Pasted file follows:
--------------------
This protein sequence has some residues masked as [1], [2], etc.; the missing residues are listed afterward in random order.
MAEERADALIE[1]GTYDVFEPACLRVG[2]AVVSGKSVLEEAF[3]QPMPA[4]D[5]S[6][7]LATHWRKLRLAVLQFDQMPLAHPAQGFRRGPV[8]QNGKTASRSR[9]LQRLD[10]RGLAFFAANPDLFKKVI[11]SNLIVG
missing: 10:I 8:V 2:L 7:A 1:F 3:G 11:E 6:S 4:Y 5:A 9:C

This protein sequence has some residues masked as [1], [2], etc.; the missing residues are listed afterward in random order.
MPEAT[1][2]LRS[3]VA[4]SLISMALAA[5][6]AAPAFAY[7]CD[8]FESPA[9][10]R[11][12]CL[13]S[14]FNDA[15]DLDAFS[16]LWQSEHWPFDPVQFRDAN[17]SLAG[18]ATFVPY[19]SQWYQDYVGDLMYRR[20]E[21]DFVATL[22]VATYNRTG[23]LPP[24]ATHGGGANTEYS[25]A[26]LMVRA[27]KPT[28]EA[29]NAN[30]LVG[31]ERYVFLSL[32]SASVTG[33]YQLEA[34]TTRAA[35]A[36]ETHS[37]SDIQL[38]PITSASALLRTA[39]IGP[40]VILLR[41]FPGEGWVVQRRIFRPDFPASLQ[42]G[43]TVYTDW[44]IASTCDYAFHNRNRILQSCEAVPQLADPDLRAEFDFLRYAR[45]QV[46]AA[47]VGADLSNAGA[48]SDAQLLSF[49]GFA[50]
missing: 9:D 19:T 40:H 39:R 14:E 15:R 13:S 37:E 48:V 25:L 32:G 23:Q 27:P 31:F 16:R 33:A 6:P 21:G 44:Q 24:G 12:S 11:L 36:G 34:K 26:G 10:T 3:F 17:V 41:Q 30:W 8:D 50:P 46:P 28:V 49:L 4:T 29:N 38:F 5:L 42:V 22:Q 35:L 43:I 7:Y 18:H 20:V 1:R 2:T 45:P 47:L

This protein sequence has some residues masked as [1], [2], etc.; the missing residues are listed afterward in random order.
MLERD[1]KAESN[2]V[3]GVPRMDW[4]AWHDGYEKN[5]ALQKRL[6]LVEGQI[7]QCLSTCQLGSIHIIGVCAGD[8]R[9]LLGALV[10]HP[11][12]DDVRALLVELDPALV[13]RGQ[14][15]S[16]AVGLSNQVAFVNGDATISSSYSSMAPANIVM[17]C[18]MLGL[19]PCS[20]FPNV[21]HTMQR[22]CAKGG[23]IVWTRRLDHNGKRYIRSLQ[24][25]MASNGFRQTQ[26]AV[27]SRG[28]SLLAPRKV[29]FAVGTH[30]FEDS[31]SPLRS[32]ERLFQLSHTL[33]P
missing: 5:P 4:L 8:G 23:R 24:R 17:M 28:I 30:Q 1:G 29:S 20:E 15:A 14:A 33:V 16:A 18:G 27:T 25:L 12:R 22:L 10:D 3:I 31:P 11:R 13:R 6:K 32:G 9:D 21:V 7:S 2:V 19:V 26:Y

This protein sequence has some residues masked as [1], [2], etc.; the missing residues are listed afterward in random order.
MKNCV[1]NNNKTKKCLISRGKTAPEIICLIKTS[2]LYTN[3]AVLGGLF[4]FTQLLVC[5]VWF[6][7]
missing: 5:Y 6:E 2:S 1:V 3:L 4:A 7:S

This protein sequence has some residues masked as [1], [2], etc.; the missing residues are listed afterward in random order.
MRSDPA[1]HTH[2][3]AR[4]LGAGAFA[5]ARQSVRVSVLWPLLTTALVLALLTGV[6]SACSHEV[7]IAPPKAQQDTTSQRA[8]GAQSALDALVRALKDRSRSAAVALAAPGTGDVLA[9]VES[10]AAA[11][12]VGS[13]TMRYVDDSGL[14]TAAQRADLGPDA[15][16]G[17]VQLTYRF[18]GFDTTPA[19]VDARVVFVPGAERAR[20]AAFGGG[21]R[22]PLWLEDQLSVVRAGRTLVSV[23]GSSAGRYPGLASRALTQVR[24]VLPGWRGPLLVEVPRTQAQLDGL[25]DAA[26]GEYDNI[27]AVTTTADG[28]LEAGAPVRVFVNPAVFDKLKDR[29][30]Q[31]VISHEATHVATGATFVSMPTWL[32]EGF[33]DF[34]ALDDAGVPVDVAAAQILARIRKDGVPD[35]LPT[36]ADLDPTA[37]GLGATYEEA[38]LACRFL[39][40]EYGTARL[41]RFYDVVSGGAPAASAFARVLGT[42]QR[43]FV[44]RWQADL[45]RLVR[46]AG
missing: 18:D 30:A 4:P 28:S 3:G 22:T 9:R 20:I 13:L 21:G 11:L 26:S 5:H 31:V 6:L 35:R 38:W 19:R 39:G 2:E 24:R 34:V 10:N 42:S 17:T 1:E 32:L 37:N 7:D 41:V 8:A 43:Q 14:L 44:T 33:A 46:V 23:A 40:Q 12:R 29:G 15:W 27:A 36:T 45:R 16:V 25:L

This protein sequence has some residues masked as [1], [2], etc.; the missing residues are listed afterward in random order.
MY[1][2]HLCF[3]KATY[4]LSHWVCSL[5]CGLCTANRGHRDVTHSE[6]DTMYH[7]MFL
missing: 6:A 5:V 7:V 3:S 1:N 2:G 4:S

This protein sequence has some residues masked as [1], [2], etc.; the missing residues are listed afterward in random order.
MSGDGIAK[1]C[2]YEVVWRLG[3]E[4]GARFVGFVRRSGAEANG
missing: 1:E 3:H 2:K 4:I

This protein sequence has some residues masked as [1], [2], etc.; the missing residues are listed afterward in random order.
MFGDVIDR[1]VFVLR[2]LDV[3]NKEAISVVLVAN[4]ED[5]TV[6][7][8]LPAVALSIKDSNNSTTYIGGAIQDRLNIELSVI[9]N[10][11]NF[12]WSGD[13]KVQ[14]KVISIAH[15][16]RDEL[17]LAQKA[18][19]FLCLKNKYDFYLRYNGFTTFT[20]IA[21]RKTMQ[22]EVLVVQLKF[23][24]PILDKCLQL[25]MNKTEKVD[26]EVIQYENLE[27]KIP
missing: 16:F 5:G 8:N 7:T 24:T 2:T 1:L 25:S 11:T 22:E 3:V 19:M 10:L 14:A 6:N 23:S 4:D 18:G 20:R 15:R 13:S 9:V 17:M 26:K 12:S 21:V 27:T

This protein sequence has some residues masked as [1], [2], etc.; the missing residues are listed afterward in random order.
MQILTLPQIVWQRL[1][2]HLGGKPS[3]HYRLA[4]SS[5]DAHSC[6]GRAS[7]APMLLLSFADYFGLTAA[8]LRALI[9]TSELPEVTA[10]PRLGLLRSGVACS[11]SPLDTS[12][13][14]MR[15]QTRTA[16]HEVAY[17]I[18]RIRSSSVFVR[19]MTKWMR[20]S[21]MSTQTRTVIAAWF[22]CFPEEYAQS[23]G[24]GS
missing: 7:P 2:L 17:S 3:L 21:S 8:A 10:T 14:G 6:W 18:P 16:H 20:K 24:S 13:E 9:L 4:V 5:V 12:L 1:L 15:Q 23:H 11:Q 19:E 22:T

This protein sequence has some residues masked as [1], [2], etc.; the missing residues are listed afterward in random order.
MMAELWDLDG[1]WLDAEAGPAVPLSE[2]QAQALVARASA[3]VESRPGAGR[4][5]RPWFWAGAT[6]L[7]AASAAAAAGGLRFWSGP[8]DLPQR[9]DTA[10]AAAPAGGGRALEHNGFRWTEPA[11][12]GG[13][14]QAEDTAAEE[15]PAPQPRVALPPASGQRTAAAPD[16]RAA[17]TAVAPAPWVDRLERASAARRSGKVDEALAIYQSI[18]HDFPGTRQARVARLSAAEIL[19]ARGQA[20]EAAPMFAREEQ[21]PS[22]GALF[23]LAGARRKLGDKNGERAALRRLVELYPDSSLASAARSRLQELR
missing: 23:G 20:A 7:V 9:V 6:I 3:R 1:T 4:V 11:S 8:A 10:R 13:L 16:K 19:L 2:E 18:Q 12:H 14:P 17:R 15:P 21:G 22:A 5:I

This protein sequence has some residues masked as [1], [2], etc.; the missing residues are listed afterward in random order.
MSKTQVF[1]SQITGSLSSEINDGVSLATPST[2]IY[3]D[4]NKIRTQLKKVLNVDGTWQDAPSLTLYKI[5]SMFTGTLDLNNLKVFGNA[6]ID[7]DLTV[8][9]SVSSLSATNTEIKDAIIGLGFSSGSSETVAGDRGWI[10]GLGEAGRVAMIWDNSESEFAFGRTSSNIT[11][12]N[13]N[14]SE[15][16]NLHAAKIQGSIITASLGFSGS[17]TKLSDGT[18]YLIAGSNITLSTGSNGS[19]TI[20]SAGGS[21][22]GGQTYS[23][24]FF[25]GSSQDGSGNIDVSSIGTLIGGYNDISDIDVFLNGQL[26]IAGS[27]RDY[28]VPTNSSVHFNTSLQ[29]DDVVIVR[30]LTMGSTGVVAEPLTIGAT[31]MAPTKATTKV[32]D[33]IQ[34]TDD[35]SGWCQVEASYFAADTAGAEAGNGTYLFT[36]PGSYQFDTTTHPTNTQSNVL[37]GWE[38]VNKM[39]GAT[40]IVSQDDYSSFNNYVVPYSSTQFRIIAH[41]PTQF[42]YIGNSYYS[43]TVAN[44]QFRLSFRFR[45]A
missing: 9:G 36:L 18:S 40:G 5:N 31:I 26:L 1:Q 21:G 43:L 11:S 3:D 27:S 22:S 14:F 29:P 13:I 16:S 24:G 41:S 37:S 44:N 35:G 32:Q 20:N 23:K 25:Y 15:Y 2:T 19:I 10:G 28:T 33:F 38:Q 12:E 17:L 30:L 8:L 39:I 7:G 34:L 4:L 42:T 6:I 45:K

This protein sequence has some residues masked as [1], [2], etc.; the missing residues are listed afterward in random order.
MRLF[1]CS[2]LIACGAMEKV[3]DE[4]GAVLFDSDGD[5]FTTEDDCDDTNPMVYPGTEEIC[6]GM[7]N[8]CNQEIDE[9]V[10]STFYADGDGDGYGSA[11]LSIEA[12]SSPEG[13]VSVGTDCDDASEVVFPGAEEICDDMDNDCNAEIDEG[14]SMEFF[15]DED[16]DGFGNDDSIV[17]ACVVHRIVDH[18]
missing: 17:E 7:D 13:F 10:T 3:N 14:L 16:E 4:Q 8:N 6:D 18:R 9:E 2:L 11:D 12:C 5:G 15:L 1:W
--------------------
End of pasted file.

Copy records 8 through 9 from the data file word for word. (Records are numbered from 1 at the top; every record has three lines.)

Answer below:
This protein sequence has some residues masked as [1], [2], etc.; the missing residues are listed afterward in random order.
MFGDVIDR[1]VFVLR[2]LDV[3]NKEAISVVLVAN[4]ED[5]TV[6][7][8]LPAVALSIKDSNNSTTYIGGAIQDRLNIELSVI[9]N[10][11]NF[12]WSGD[13]KVQ[14]KVISIAH[15][16]RDEL[17]LAQKA[18][19]FLCLKNKYDFYLRYNGFTTFT[20]IA[21]RKTMQ[22]EVLVVQLKF[23][24]PILDKCLQL[25]MNKTEKVD[26]EVIQYENLE[27]KIP
missing: 16:F 5:G 8:N 7:T 24:T 2:T 1:L 25:S 11:T 22:E 3:V 19:M 10:L 14:A 6:N 23:S 4:D 18:G 20:R 15:R 13:S 9:V 17:M 26:K 12:S 21:V 27:T

This protein sequence has some residues masked as [1], [2], etc.; the missing residues are listed afterward in random order.
MQILTLPQIVWQRL[1][2]HLGGKPS[3]HYRLA[4]SS[5]DAHSC[6]GRAS[7]APMLLLSFADYFGLTAA[8]LRALI[9]TSELPEVTA[10]PRLGLLRSGVACS[11]SPLDTS[12][13][14]MR[15]QTRTA[16]HEVAY[17]I[18]RIRSSSVFVR[19]MTKWMR[20]S[21]MSTQTRTVIAAWF[22]CFPEEYAQS[23]G[24]GS
missing: 7:P 2:L 17:S 3:L 21:S 8:A 10:T 14:G 6:W 18:P 16:H 20:K 24:S 13:E 9:L 4:V 5:V 12:L 1:L 15:Q 23:H 11:Q 19:E 22:T